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When is a Titian a repe-Titian?

Part 4: The Courtauld "Titian"

Lord Lee of Fareham (1868-1947) who gave his pictures to the Courtauld Collection was a dedicated collector of Old Master pictures, although not in the same league as Andrew Mellon. However, it seems that he too wished to have a "Titian" and on the 20 July 1923 he purchased from a dealer in London, called Nico Jungman, the Toilet of Venus for £300. The handwritten receipt which still exists in the Courtauld archives says simply "Received from Lord Lee of Fareham "three hundred pounds" £300 - for The Venus at Toilet by the Venetian painter "Titian" with thanks". Jungman claimed that the picture came from the Orleans Collection, one of the great French ancien regime Collections that was sold after the French Revolution in London in 1798, that it had been in the collection of the Earl of Darnley, and had then been owned by Alfred de Rothschild who gave it to the Earl of Caernavon.

Two things need to be pointed out. In the 1920s authenticated works by Titian sold for between £2,500 and in exceptional circumstances in excess of £100,000. Lord Lee would have been aware of this and so must have been conscious that £300 was unlikely to purchase a work by the Master himself. Second, the claim that the picture came from the Orleans Collection and from the Earl of Darnley has been shown to be untrue, although perhaps Jungman was not aware of that. It seems that the picture was originally in the Gonzaga Collection in Italy and was bought by the Duke of Portland in the early 18th century. In 1722 it was purchased for £101 by Paul Methuen of Corsham Court in Wiltshire (the house still has a magnificent Old Master collection). The Second Baron Methuen sold it in 1875 to Alfred de Rothschild and the cunning Baron Methuen annotated his catalogue as follows "sold by Second Lord Methuen to Sir A Rothschild three thousand five hundred, worth £500". In another copy of his catalogue he wrote "sold to A Rothschild 1875 £3,500!!!" Alfred de Rothschild gave the picture to the Countess of Caernavon (she was his illegitimate daughter) and she sold the picture on the 31 May 1918 at Christie’s where it was catalogued as "Veronese".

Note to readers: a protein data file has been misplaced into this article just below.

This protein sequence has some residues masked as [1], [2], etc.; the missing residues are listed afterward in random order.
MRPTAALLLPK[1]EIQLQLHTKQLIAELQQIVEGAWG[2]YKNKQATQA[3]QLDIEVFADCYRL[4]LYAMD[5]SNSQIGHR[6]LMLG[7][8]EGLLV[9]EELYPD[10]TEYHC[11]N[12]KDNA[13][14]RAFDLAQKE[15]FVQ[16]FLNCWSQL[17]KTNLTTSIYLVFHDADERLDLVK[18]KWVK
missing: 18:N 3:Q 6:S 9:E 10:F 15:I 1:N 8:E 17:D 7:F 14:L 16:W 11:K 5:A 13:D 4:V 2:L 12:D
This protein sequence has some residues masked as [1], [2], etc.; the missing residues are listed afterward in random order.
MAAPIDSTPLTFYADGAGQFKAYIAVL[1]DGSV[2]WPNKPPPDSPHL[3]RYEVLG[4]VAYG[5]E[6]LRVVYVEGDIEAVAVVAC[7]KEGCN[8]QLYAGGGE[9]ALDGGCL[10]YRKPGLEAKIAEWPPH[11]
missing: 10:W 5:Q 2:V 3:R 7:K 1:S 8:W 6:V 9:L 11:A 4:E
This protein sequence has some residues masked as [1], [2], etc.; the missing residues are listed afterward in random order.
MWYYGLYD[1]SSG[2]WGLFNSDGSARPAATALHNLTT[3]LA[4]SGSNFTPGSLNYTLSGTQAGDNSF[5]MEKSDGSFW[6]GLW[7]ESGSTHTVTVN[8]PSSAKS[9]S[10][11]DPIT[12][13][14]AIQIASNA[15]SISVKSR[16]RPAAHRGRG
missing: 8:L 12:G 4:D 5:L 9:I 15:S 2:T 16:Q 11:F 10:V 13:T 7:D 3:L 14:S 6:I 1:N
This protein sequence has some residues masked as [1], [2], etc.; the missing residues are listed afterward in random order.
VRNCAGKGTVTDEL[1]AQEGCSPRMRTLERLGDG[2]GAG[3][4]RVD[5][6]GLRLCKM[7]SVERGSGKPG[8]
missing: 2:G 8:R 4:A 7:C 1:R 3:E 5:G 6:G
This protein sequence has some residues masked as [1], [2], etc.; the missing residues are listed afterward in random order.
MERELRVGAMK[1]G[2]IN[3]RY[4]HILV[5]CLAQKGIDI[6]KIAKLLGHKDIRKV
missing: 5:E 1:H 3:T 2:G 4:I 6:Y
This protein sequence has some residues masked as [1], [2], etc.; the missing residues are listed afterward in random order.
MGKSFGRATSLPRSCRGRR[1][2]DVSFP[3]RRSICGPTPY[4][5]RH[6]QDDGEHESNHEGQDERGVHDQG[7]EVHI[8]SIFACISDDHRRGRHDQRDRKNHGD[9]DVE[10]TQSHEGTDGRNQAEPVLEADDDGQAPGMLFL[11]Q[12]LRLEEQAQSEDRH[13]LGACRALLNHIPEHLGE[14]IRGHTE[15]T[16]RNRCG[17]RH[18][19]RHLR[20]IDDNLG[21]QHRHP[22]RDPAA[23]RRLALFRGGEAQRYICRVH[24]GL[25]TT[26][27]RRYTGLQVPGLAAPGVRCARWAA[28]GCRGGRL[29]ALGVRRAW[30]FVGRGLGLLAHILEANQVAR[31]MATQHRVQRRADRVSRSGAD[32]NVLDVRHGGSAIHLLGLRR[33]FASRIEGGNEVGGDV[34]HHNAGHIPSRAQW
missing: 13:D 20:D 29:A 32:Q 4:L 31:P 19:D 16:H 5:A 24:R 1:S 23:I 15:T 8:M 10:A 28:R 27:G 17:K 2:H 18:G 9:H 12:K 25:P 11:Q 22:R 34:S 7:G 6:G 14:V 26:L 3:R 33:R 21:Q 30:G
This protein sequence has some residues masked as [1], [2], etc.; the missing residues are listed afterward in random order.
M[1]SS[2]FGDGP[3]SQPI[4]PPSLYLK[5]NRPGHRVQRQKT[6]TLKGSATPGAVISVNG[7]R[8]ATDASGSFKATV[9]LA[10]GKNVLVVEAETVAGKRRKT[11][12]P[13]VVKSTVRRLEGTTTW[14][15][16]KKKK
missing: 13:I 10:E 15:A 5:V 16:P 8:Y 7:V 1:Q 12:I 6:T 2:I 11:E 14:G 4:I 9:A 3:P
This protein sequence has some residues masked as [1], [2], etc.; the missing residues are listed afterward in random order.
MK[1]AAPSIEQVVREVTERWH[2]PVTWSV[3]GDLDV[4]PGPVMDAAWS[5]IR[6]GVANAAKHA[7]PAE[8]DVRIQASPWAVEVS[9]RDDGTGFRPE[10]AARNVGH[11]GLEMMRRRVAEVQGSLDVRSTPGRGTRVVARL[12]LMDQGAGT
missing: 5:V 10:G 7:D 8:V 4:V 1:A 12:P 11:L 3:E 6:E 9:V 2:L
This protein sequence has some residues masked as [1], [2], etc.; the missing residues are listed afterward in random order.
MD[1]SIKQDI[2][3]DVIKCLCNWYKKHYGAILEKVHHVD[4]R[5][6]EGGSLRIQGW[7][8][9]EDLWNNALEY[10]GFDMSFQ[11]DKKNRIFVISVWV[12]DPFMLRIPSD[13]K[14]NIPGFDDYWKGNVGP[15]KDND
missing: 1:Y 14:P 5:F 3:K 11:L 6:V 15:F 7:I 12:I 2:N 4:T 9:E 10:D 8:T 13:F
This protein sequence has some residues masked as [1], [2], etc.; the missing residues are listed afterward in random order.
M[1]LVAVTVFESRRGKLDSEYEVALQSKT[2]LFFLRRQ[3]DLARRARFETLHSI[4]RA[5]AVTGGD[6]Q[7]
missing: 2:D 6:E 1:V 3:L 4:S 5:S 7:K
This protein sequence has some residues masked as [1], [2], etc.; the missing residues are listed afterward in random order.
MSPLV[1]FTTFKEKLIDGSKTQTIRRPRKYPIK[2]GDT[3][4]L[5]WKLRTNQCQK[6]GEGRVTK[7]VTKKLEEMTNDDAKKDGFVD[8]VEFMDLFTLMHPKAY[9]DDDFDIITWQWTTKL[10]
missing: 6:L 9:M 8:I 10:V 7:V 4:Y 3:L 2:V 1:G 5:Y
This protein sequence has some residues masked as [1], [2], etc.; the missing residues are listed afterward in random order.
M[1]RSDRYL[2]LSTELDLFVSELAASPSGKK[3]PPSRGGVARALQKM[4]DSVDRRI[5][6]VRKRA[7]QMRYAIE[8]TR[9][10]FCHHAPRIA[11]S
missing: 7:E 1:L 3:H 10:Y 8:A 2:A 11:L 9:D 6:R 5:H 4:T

Berenson did not think that Lord Lee’s picture was by Titian. It was too insignificant for Duveen to bother with, but this did not stop the picture becoming the subject of its own little history reflecting the ethical questions and dilemmas explored in Simon Gray’s play. Lord Lee received a letter dated March 4 1928 from a Viennese Old Master "expert" called Doctor Stephan-Poglayen-Neuwall: "My Lord, I could come to London in order to form a judgement on your picture. If it turns out to be merely a work of Titian’s Studio, all you will have to pay me only will be my travelling expenses, including my stay in London. If on the other hand, I should be able to establish the authorship of Titian himself, in which case, I would publish it in a first class Scientific Periodical, I should require payment of an adequate fee for my testimonial and publication."

"It must taken into consideration that the picture now looked upon as "School of Paolo Veronese" (which would, as a result of my publication, rise in value from a few hundred pounds to about £15,000 to £20,000) is now discredited by the brand of "Studio" painting. Another circumstance is, I think, to the advisability of a publication of your picture: a replica of it has come lately into possession of some of Viennese art dealers and has been testified to as a "Titian" by an Italian expert. In case I come to the conclusion that your picture was the original and advocated it as such, I should have to oppose this testimonial which is apt to prove damaging to your picture. Believe me, My Lord, very obediently yours......".

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